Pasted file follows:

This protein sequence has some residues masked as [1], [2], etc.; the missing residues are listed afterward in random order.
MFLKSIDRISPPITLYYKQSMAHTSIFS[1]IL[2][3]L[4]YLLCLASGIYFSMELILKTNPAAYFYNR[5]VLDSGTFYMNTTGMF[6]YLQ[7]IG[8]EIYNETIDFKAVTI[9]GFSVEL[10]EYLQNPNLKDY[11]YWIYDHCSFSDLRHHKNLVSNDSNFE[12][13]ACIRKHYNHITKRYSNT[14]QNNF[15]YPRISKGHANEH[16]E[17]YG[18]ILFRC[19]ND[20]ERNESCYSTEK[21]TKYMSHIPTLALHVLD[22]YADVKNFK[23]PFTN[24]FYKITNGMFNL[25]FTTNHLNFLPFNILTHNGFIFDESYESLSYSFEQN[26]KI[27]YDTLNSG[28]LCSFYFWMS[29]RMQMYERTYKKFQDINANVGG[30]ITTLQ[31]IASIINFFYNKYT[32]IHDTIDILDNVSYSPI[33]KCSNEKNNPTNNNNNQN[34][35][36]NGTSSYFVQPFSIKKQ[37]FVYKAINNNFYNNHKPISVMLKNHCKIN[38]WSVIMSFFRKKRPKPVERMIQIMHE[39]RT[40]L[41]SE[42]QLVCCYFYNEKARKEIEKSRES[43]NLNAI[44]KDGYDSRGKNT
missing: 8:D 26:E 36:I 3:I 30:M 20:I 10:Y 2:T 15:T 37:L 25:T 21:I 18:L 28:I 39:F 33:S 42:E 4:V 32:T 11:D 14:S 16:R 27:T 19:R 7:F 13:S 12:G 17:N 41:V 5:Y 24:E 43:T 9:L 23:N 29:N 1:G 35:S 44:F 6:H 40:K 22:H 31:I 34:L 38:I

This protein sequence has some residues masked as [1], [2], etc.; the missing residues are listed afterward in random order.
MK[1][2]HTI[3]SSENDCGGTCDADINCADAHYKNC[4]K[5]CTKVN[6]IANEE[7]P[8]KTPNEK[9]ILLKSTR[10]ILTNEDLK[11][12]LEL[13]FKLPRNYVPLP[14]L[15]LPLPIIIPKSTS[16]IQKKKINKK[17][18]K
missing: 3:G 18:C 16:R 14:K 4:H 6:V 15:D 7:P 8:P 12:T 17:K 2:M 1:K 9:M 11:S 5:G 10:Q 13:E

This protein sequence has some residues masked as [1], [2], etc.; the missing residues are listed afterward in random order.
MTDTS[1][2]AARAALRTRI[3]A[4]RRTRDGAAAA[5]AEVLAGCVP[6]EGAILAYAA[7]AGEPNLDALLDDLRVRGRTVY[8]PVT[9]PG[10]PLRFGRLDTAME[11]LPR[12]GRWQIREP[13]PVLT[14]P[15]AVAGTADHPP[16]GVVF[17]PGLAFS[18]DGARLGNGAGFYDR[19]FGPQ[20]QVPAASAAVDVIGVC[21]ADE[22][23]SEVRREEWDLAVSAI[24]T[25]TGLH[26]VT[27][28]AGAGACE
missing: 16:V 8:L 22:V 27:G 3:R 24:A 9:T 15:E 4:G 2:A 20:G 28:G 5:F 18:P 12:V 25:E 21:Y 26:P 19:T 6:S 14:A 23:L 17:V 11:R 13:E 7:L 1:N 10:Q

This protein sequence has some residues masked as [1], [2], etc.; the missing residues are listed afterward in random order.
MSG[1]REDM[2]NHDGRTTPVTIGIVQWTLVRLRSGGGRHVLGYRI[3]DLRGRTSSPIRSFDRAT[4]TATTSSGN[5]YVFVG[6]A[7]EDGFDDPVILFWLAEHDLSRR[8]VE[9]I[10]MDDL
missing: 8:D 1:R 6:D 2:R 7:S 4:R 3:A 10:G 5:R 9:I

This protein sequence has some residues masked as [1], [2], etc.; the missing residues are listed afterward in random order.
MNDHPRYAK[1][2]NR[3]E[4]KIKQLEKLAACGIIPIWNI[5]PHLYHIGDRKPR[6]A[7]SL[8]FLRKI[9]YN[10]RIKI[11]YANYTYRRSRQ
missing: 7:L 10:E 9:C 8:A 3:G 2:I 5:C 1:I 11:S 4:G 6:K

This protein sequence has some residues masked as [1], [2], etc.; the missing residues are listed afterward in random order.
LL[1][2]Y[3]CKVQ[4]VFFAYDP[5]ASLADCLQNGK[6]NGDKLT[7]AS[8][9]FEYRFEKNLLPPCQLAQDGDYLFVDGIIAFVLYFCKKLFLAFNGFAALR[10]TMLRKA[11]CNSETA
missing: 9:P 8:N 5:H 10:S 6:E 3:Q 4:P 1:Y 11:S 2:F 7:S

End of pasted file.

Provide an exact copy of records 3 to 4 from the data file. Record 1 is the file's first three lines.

This protein sequence has some residues masked as [1], [2], etc.; the missing residues are listed afterward in random order.
MTDTS[1][2]AARAALRTRI[3]A[4]RRTRDGAAAA[5]AEVLAGCVP[6]EGAILAYAA[7]AGEPNLDALLDDLRVRGRTVY[8]PVT[9]PG[10]PLRFGRLDTAME[11]LPR[12]GRWQIREP[13]PVLT[14]P[15]AVAGTADHPP[16]GVVF[17]PGLAFS[18]DGARLGNGAGFYDR[19]FGPQ[20]QVPAASAAVDVIGVC[21]ADE[22][23]SEVRREEWDLAVSAI[24]T[25]TGLH[26]VT[27][28]AGAGACE
missing: 16:V 8:L 22:V 27:G 3:R 24:A 9:T 15:E 4:G 2:A 20:G 28:G 5:F 18:P 12:V 25:E 21:Y 26:P 19:T 6:S 14:A 23:L 17:V 11:R 13:E 7:L 1:N 10:Q

This protein sequence has some residues masked as [1], [2], etc.; the missing residues are listed afterward in random order.
MSG[1]REDM[2]NHDGRTTPVTIGIVQWTLVRLRSGGGRHVLGYRI[3]DLRGRTSSPIRSFDRAT[4]TATTSSGN[5]YVFVG[6]A[7]EDGFDDPVILFWLAEHDLSRR[8]VE[9]I[10]MDDL
missing: 8:D 1:R 6:D 2:R 7:S 4:R 3:A 10:G 5:R 9:I